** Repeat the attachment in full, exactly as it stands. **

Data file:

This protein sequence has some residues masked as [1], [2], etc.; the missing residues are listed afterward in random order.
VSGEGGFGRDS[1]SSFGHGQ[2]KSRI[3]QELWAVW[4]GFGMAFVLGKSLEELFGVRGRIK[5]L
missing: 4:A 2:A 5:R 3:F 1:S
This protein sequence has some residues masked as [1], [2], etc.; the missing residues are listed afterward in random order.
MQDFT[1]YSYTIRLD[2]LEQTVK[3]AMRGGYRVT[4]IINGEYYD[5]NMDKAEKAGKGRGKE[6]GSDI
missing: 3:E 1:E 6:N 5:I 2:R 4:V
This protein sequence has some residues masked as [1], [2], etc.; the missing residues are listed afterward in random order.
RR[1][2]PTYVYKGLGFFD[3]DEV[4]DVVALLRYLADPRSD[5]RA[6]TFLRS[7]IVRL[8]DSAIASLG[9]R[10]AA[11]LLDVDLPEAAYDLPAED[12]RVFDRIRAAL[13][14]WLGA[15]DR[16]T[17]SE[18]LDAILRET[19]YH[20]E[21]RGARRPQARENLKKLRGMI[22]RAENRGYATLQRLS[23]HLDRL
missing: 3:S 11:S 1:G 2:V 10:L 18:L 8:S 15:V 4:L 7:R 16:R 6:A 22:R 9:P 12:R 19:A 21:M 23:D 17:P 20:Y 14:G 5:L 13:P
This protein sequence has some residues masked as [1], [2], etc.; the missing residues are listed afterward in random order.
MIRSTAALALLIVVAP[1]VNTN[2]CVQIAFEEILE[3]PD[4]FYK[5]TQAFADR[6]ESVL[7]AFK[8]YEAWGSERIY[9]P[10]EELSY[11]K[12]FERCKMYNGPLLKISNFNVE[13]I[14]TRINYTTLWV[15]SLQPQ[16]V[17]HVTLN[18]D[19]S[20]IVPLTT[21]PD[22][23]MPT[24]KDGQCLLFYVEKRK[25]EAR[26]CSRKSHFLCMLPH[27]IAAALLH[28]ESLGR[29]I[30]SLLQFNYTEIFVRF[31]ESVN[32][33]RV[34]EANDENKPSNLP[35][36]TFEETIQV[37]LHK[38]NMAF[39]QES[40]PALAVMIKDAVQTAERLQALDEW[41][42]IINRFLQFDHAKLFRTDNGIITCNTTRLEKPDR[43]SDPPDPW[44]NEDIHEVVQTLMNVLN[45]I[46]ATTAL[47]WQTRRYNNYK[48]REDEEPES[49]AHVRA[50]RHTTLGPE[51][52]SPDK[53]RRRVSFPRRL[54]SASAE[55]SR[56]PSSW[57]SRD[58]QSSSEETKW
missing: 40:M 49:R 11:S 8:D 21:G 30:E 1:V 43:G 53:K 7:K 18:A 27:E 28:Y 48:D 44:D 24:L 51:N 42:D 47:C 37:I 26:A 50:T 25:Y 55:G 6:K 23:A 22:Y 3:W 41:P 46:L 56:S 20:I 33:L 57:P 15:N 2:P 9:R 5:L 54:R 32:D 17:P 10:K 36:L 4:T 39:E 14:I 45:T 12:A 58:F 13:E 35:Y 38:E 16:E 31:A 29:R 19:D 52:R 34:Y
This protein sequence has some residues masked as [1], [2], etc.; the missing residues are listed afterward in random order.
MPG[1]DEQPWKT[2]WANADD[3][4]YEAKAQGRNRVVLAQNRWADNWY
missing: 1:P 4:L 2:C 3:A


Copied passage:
This protein sequence has some residues masked as [1], [2], etc.; the missing residues are listed afterward in random order.
VSGEGGFGRDS[1]SSFGHGQ[2]KSRI[3]QELWAVW[4]GFGMAFVLGKSLEELFGVRGRIK[5]L
missing: 4:A 2:A 5:R 3:F 1:S
This protein sequence has some residues masked as [1], [2], etc.; the missing residues are listed afterward in random order.
MQDFT[1]YSYTIRLD[2]LEQTVK[3]AMRGGYRVT[4]IINGEYYD[5]NMDKAEKAGKGRGKE[6]GSDI
missing: 3:E 1:E 6:N 5:I 2:R 4:V
This protein sequence has some residues masked as [1], [2], etc.; the missing residues are listed afterward in random order.
RR[1][2]PTYVYKGLGFFD[3]DEV[4]DVVALLRYLADPRSD[5]RA[6]TFLRS[7]IVRL[8]DSAIASLG[9]R[10]AA[11]LLDVDLPEAAYDLPAED[12]RVFDRIRAAL[13][14]WLGA[15]DR[16]T[17]SE[18]LDAILRET[19]YH[20]E[21]RGARRPQARENLKKLRGMI[22]RAENRGYATLQRLS[23]HLDRL
missing: 3:S 11:S 1:G 2:V 10:L 18:L 8:S 15:V 4:L 7:R 16:R 6:A 22:R 9:P 12:R 19:A 21:M 23:D 17:P 20:Y 14:G 5:L 13:P
This protein sequence has some residues masked as [1], [2], etc.; the missing residues are listed afterward in random order.
MIRSTAALALLIVVAP[1]VNTN[2]CVQIAFEEILE[3]PD[4]FYK[5]TQAFADR[6]ESVL[7]AFK[8]YEAWGSERIY[9]P[10]EELSY[11]K[12]FERCKMYNGPLLKISNFNVE[13]I[14]TRINYTTLWV[15]SLQPQ[16]V[17]HVTLN[18]D[19]S[20]IVPLTT[21]PD[22][23]MPT[24]KDGQCLLFYVEKRK[25]EAR[26]CSRKSHFLCMLPH[27]IAAALLH[28]ESLGR[29]I[30]SLLQFNYTEIFVRF[31]ESVN[32][33]RV[34]EANDENKPSNLP[35][36]TFEETIQV[37]LHK[38]NMAF[39]QES[40]PALAVMIKDAVQTAERLQALDEW[41][42]IINRFLQFDHAKLFRTDNGIITCNTTRLEKPDR[43]SDPPDPW[44]NEDIHEVVQTLMNVLN[45]I[46]ATTAL[47]WQTRRYNNYK[48]REDEEPES[49]AHVRA[50]RHTTLGPE[51][52]SPDK[53]RRRVSFPRRL[54]SASAE[55]SR[56]PSSW[57]SRD[58]QSSSEETKW
missing: 40:M 49:R 11:S 8:D 21:G 30:E 1:V 43:G 53:K 7:K 18:A 27:E 28:Y 48:D 44:D 24:L 51:N 42:D 47:C 37:I 26:A 50:T 25:Y 55:G 6:K 23:A 22:Y 3:W 41:P 46:L 56:S 20:I 33:L 57:P 15:N 2:P 9:R 5:L 54:R 32:D 17:P 10:K 36:L 4:T 39:E 14:I 45:T 12:A 58:F 13:E 35:Y 38:E 16:E 31:A 29:R 19:D 52:R 34:Y
This protein sequence has some residues masked as [1], [2], etc.; the missing residues are listed afterward in random order.
MPG[1]DEQPWKT[2]WANADD[3][4]YEAKAQGRNRVVLAQNRWADNWY
missing: 1:P 4:L 2:C 3:A